just announced a new feature for mobile called Search History; users can opt-in to having their logged-in searches saved, starred, edited and accessed from across mobile or desktop searching.Google
Google has long allowed logged in users to save their search or even web browsing histories for full-text search or retrieval, but offering easy access to this from the home page of Google.com, including on mobile, is very convenient. It's convenient, but it's not super exciting. This is our data, after all, and hopefully in the future we'll be able to see far more value be built on top of it than just search and retrieval.
Our online click-streams are one of the most familiar examples of what some data analysts call our growing "data exhaust." That doesn't mean we're exhausted by data, rather that we emit huge quantities of it as we proceed through everyday life.
Where there is meaningful data, there is an opportunity to discover patterns, make recommendations and offer other sorts of forward-looking insight.
There is definitely meaningful data in Google Mobile searches, the company's market share in mobile search is up to more than 98% this year, according to independent analysis. Google said last month that mobile searches on Android are up 300% in the first half of this year.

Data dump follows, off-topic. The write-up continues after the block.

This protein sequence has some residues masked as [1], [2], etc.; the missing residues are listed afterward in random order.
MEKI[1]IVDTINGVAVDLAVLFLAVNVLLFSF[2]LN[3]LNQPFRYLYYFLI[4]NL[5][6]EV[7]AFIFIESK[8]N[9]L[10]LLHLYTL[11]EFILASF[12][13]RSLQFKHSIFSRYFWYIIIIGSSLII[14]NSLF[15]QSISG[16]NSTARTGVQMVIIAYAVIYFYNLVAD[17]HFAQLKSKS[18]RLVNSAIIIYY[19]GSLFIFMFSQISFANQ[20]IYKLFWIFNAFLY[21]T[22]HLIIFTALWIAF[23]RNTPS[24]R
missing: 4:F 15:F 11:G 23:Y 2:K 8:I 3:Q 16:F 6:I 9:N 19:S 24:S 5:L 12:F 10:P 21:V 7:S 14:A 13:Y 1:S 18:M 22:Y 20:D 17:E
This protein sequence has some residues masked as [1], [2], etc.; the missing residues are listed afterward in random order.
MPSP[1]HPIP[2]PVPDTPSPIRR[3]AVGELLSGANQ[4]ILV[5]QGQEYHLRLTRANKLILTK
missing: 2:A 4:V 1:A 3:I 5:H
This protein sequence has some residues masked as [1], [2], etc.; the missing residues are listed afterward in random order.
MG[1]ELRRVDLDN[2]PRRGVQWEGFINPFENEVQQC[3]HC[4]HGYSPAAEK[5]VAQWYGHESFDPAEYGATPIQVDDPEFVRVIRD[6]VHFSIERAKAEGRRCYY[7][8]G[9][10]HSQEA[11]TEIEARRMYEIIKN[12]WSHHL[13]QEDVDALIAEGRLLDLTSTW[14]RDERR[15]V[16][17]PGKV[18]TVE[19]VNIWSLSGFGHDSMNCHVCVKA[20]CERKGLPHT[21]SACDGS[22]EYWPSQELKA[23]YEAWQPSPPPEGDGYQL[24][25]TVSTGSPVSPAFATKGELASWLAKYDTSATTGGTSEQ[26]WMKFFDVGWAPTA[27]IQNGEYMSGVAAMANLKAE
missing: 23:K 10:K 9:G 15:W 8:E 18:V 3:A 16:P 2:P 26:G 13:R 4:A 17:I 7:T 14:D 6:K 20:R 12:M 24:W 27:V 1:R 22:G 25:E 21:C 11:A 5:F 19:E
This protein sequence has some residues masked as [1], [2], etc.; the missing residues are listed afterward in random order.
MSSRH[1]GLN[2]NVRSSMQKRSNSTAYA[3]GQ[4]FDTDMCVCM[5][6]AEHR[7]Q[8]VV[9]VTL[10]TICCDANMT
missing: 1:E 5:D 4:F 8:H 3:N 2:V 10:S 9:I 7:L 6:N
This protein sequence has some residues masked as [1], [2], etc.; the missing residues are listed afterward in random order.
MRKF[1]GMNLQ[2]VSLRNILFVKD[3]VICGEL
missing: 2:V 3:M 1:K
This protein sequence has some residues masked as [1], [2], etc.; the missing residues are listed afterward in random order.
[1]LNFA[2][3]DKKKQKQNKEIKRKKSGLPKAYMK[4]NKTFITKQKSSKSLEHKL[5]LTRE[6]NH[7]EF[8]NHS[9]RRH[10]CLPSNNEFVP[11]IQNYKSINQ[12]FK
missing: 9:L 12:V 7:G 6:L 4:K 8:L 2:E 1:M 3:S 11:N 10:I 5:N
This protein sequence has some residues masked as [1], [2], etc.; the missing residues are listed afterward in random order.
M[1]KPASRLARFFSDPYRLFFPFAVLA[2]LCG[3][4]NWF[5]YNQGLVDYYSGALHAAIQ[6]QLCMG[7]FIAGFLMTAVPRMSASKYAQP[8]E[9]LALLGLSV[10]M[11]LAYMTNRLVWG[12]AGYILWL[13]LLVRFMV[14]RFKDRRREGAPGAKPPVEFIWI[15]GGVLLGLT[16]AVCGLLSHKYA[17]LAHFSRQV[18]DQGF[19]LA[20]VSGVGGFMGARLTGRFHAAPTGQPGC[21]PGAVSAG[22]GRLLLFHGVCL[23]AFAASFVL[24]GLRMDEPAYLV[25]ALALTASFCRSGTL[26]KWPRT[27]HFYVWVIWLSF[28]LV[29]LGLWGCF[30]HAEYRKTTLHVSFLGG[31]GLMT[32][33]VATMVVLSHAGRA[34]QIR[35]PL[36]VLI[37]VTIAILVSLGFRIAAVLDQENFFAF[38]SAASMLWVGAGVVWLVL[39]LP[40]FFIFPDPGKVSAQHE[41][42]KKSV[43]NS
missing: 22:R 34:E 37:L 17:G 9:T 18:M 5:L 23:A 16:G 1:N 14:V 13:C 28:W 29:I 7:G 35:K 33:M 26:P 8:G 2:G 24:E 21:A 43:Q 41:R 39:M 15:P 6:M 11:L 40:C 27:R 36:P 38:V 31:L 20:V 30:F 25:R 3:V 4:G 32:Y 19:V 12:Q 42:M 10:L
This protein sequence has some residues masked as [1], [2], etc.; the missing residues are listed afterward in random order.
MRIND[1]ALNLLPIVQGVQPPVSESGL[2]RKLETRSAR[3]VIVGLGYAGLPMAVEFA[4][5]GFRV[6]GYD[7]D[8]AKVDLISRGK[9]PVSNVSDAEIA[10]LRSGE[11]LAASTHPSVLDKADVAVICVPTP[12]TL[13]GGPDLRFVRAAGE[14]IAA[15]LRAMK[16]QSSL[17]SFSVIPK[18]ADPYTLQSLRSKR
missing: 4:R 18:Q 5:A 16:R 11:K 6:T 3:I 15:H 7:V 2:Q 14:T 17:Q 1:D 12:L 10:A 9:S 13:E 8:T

The Potential in User Data
One startup four years ago partnered with the Chicago Board of Trade to create a futures market for user clickstream data, with the intention of selling say a large quantity of user data from people searching for new cars, not now but a year from now. That proved a little too far ahead of its time, but the point is this: there is substantial amounts of value latent in online user activity data.
Make bulk user data opt-in and programmatically accessible and you've got a platform just waiting to be innovated on.
So for now we'll be able to access and edit our search histories from across desktop and mobile searches. That's cool, but I'm still waiting for a future that's far more fabulous.